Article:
A pilonidal cyst is a fluid-filled developmental defect at the base of the spine.
The terms cyst, sinus, and abscess refer to different stages of the disease process.
- Cyst—not infected
- Abscess—pocket of pus
- Sinus—opening between a cyst or other internal structure and the outside
While the cyst is not serious, it can become infected and may need to be treated if problems develop. When a pilonidal cyst gets infected, it forms an abscess, eventually draining pus through a sinus.
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A pilonidal cyst may be congenital or acquired. If congenital, it probably began as a defect that existed at birth. Sometime later, the defect allowed an infection to develop. If acquired, it may be the enlargement of a simple hair follicle infection or the result of a hair penetrating the skin and causing an infection.
The following factors increase your chance of developing a pilonidal cyst:
- Personal or family history of pilonidal disease
- Large amounts of hair in the region
- Midline skin pits or deep gluteal cleft
- Tailbone irritation or injury
- Continuous bouncing in seated position, such as horseback riding or cycling
- Prolonged sitting
A pilonidal cyst may cause:
- Painful swelling over your sacrum, which is the area just above your tailbone
- A foul smell or pus draining from that area
You will be asked about your symptoms and medical history. A physical exam will be done. You may be referred to a surgeon for treatment. There are no diagnostic tests required.
Talk with your doctor about the best treatment plan for you. The choice of treatment will depend on the extent of the condition and your general overall health. Treatment options include:
As with all localized infections under the skin, warm water soaks will draw out the infection. This will not completely cure the condition, but it will help.
Incision and Drainage
The abscess is lanced, the pus drained, and the wound is packed with sterile gauze. This helps it heal from the inside out. This usually does not cure the problem because abnormal tissue remains.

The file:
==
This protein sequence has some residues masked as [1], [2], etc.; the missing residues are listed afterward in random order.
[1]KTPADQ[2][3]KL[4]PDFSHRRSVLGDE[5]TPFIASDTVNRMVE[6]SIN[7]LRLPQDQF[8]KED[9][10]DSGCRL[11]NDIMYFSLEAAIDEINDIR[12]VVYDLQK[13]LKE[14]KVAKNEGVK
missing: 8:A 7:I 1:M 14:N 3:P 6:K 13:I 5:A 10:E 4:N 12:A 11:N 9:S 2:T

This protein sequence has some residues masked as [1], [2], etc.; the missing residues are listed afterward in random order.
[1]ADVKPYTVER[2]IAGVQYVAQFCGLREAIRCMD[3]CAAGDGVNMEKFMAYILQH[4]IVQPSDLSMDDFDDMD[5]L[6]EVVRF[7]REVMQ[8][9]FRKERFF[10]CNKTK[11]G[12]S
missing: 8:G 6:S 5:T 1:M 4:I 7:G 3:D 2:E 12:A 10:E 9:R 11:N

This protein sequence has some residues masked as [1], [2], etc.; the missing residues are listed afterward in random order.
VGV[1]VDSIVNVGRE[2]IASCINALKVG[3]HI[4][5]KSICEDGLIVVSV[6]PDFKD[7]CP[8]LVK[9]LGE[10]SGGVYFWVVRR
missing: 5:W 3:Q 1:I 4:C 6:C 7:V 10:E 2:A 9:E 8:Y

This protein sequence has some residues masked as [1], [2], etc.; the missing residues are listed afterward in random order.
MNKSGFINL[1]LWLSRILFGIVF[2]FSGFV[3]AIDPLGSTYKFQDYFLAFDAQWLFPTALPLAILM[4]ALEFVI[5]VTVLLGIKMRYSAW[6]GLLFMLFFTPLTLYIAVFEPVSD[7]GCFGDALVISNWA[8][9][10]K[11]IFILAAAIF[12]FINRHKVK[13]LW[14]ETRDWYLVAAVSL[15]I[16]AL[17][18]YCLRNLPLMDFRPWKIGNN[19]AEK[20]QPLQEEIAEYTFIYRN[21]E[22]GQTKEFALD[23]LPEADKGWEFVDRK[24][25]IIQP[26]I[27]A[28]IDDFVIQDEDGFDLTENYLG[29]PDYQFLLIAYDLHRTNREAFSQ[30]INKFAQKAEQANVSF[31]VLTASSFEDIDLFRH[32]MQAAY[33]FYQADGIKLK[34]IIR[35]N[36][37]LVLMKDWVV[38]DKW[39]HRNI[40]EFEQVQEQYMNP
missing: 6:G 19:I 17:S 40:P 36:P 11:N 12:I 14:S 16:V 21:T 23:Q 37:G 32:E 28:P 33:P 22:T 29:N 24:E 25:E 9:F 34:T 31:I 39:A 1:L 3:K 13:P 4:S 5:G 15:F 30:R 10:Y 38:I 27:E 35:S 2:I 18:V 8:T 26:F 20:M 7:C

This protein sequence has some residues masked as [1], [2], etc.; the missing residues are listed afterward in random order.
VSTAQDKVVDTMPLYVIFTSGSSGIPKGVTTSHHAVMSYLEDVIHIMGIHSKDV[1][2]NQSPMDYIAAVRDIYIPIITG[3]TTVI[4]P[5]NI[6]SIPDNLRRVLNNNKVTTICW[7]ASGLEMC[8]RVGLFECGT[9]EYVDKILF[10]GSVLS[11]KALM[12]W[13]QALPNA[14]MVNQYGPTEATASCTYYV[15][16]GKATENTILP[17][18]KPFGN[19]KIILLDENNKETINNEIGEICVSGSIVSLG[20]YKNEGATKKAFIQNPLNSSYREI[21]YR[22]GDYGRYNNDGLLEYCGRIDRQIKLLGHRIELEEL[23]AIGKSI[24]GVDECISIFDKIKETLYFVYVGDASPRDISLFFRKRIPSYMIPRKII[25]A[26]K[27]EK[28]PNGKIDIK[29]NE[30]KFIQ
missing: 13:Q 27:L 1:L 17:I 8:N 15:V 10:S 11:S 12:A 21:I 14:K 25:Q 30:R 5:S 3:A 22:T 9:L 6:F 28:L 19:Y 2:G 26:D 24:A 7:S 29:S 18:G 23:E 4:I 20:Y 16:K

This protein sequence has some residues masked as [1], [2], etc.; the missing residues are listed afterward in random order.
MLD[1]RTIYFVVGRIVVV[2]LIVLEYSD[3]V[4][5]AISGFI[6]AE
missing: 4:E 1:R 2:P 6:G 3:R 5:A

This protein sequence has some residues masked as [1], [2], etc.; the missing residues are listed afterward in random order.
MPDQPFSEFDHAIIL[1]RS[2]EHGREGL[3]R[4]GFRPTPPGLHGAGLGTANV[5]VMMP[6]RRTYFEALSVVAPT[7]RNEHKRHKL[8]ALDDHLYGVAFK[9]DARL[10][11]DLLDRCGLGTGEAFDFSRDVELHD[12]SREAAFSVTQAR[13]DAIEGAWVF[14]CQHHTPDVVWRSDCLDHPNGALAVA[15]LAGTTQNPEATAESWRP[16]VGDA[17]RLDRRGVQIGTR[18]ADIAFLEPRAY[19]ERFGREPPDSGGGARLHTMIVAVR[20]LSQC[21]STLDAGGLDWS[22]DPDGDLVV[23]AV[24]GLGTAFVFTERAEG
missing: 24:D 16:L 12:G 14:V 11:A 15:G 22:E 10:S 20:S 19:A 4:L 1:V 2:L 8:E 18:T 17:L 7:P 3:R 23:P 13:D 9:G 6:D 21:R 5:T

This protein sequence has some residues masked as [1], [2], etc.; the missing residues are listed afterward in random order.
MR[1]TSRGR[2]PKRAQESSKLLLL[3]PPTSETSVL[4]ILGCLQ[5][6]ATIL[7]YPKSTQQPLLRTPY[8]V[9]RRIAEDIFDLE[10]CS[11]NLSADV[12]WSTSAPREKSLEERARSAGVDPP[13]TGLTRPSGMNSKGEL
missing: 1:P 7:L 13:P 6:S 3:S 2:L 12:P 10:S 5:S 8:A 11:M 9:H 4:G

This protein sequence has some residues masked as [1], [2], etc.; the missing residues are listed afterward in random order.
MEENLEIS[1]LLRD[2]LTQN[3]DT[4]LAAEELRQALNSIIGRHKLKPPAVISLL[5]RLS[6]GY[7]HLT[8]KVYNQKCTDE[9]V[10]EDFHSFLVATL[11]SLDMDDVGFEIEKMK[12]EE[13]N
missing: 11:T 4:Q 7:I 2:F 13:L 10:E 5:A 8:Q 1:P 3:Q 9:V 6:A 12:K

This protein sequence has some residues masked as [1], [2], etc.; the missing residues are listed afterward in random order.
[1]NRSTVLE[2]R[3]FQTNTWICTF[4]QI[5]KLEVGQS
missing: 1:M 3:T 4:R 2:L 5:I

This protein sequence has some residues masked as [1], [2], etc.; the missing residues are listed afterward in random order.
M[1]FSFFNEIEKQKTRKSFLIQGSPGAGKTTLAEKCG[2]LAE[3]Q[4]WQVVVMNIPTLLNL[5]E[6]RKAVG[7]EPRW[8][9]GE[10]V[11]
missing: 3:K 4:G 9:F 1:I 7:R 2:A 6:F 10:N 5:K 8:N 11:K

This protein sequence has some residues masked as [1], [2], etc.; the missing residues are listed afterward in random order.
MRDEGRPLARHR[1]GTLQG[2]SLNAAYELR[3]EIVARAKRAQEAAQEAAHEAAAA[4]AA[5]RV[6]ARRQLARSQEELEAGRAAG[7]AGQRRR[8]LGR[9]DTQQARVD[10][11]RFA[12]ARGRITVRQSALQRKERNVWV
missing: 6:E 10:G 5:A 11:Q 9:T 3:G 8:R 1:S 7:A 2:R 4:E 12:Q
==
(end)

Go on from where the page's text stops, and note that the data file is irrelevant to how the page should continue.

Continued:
To completely cure the condition, all affected tissue needs to be removed. It may be considered if you have repeated infections. This is a more extensive surgical procedure than simple incision and drainage. The surgical wound may be closed with sutures or left open to heal from the inside.
To help reduce your chances of a pilonidal abscess:
- Keep the area clean and dry
- Avoid sitting for a long time on hard surfaces
- Remove hair from the area
- Talk to your doctor about laser hair removal
American Society of Colon and Rectal Surgeons https://www.fascrs.org
Family Doctor—American Academy of Family Physicians https://familydoctor.org
HealthLink BC https://www.healthlinkbc.ca
The College of Family Physicians of Canada http://www.cfpc.ca
Pilonidal cyst. Family Doctor—American Academy of Family Physicians website. Available at: https://familydoctor.org/condition/pilonidal-cyst. Updated April 2014. Accessed August 18, 2017.
Pilonidal cyst. Swedish Medical Center Seattle website. Available at: http://www.swedish.org/services/colon-and-rectal-clinic/our-services/pilonidal-cyst#axzz2d6pXFkit. Accessed August 18, 2017.
Pilonidal disease. EBSCO DynaMed Plus website. Available at: http://www.dynamed.com/topics/dmp~AN~T114205/Pilonidal-disease . Updated January 30, 2017. Accessed August 18, 2017.
Pilonidal sinus and cysts. Children's Hospital of Philadelphia website. Available at: http://www.chop.edu/conditions-diseases/pilonidal-sinus-and-cysts. Accessed August 18, 2017.
Sadick NS, Yee-Levin J. Laser and light treatments for pilonidal cysts. Cutis. 2006;78(2):125-128.
- Reviewer: EBSCO Medical Review Board Michael Woods, MD, FAAP
- Review Date: 09/2018
- Update Date: 08/18/2017